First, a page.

What makes a good UV filter?
Not all UV filters are equally good. There are UV filters that disintegrate under UV radiation, i.e. are not photostable. This reduces the protective effect and the decay products can irritate the skin.
Some chemical sunscreen filters can cause allergies. This reaction is often interpreted as a sun allergy even though the skin is reacting to the sunscreen. We find it particularly worrying if UV filters contain nano-particles and can penetrate the skin due to their small molecular size and get into the bloodstream. The result, an increased risk that they will disrupt the body’s metabolic processes. That is why it is important to look closely at UV filters.
So what properties will a good UV filter have? We believe the following are vital:
- Do not penetrate the skin
- Do not cause allergies
- Be photostable, i.e. not decay in the sun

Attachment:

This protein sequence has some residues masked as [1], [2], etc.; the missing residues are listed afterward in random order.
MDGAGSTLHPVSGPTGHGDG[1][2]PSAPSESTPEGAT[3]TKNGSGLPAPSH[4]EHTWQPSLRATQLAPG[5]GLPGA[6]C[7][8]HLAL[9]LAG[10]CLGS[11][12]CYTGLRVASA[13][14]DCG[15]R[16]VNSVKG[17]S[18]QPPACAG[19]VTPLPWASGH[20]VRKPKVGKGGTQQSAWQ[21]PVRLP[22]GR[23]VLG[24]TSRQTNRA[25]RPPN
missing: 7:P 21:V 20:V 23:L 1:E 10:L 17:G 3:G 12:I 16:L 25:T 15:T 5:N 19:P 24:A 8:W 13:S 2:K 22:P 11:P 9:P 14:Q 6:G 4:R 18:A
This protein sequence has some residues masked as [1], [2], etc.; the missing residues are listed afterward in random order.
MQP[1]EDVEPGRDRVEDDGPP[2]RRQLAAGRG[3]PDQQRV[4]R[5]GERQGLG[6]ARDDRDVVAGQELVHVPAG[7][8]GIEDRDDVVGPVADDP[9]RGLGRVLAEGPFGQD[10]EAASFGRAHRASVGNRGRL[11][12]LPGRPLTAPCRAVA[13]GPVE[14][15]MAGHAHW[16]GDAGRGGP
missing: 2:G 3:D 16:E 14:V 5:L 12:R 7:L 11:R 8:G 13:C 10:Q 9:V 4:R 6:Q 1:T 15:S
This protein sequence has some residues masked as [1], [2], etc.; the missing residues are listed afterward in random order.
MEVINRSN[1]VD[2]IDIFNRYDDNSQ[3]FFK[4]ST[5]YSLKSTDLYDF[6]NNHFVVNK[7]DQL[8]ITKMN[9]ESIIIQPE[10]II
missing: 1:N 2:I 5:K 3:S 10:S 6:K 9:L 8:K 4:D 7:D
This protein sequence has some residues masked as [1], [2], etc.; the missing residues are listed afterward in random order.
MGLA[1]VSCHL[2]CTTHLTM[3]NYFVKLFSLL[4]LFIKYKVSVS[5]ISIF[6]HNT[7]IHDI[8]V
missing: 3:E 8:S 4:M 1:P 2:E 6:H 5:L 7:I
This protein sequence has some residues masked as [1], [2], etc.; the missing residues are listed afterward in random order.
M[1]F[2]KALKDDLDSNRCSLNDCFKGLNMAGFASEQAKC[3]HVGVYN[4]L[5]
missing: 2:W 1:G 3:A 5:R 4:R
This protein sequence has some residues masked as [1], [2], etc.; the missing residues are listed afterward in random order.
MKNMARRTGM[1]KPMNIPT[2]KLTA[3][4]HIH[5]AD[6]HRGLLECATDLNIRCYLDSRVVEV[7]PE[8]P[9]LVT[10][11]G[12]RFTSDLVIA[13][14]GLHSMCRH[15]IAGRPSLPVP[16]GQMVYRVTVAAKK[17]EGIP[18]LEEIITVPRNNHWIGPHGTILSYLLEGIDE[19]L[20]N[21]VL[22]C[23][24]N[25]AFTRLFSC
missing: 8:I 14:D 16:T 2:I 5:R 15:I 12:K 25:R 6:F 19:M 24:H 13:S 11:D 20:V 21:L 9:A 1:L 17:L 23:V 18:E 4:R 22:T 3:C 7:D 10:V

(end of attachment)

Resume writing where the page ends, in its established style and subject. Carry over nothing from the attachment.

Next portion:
- Have no side effects on the body’s metabolism
Sun protection: what to look for when buying
The UV filters are listed with the other ingredients on the packaging of the sunscreen. However, the manufacturers usually combine several UV filters in one product. In addition, many filter substances are hidden behind complicated and difficult to remember names (see list at the end). So we have to take a closer look. And we hope that the EU Cosmetics Regulation will change the regulations here that manufacturers need to list them separately to make it crystal clear and empower the consumer. As it is tedious, but so worth taking a close look at the list of ingredients.
Important: protection against UVA and UVB radiation
The sun filter combination should protect against both UVA and UVB rays. The sun’s UVB rays trigger sunburn, while UVA rays contribute to skin ageing by damaging the DNA within the skin.
The specified sun protection factor (SPF) only relates to UVB radiation. It is therefore important that the UVA symbol is also shown on the packaging. This is the only way to be sure that the product protects against both rays.